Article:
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LAK13: Visualizing Social Learning Ties by Type and Topic: Rationale and Concept Demonstrator
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LAK13: Visualizing Social Learning Ties by Type and Topic: Rationale and Concept Demonstrator

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  • 1. Visualizing Social Learning Ties by Type and Topic:Rationale and Concept DemonstratorBieke Schreurs, Chris Teplovs, Rebecca Ferguson, Maarten de Laat and Simon Buckingham-Shum
  • 2. Interdisciplinary Collaboration Network Awareness ToolNetworked learning Visualising Networksof teachers in the TELworkplace based onpractice-basedresearch Plugin for SocialLearn (Social) Learning Anaytics Online learning platforms SocialLearn
  • 3. Theoretical BackgroundSocial Learning Analytics are designed to support learning through social networks.
  • 4. Theoretical BackgroundMotivated by Networked Learning Theorydrawing on the related concepts and tools of Social Network Analytics which provide complementary perspectives onto the structure of social networksand Social Capital Theory, which provide complementary perspectives onto the content of such networks
  • 5. Theoretical Background: Networked LearningNetworked Learning Theory tries to understand how people develop networks to support their learning.
  • 6. Theoretical Background: Networked LearningNetworked learning focuses on the diversity of social relationships that people develop, the strategies they use to maintain them and the value this creates for learning.
  • 7. Theoretical Background: Network TheoryNetwork Theory looks at the structure of networks, the interplay of the multiplexity and strength of ties within a network and the antecedents and consequences of the position of a person in a network
  • 8. Theoretical Background: Social CapitalSocial Capital Theory provides a lens to look more closely at the relational resources embedded in social ties and how actors interact to gain access to these resources
  • 9. NAT Plugin for SocialLearnThe NAT plug-in for SocialLearn visualizes networks by identifying relationships between people who interact around the same learning topics.
  • 10. NAT Plugin for SocialLearn Dealing with multiple levels at once1. Theme’s – tag clouds – based on ‘sets’ defined by content – overall online learning platform2. Theme networks – visualization of the relation within a ‘set’ – ‘group’ level3. Mutiplexity, strength and content of ties4. Ego-networks – individual network relations per person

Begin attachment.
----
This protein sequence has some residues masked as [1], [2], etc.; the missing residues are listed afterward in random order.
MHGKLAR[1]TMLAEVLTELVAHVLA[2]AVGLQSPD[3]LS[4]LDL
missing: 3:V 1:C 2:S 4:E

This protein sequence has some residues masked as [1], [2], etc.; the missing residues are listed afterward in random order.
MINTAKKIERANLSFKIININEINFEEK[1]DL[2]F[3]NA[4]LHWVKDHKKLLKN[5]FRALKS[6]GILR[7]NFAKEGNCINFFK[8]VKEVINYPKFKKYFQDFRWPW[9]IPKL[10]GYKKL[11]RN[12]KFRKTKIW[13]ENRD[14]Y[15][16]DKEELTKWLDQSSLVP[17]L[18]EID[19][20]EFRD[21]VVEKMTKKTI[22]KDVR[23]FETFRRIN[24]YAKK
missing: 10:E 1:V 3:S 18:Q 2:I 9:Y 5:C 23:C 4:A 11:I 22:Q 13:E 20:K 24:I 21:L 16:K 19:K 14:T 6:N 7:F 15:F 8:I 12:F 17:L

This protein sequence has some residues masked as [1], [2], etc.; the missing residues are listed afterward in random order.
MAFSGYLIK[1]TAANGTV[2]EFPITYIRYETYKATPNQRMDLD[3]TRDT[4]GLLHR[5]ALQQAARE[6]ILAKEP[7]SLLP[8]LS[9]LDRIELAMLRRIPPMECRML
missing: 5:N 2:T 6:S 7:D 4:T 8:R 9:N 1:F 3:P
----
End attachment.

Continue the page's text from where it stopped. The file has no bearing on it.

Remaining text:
• 11. http://bit.ly/NAT-SocialLearn
  • 12. Conclusion• From an ego-perspective learners can see their own learning network to provoke learning-centric reflection by learners on how they use their peers for learning.• Learners can use the plug-in as a (learning browser).• Educators can use the plug-in to guide students in the development of networked learning competences and to gain insight into the ability of groups of students to learn collectively over time.
  • 13. ConclusionEducators can detect multiple (isolated) networks within the online learning environment, connect ideas and foster collaboration beyond existing boundaries.For researchers, the analysis of learning ties and networks helps clarify how professionals engage in learning relationships, as well as the value of this engagement.
  • 14. Future Research• Learners perceptions of their learning networks, their (and mentors’) reactions to these visualizations.• Multiplexity of ties• Does the content of ties influence the structure of the learning network?• Semantic Analysis on the tagcloud• Dynamic analysis• Do students find more peers to learn from using the NAT plug-in?• Potential tool for conferences to find co-researchers to do interdisciplinary research?
  • 15. More information?Screencast of the NAT plugin in SocialLearn:http://bit.ly/NAT-SocialLearnThe Network Awareness Tool:Schreurs, B., & de Laat, M. (2012). Network Awareness Tool – Learning Analytics in the workplace: Detecting and Analyzing Informal Workplace Learning. Paper presented at LAK12: 2nd International Conference on Learning Analytics and Knowledge (30 April - 2 May), Vancouver, Canada.Email: bieke.schreurs@ou.nlSpecial thanks to Prof. Simon Buckingham-Shum and Rebecca Ferguson from The Open University to make this internship possible through the SocialLearn Project

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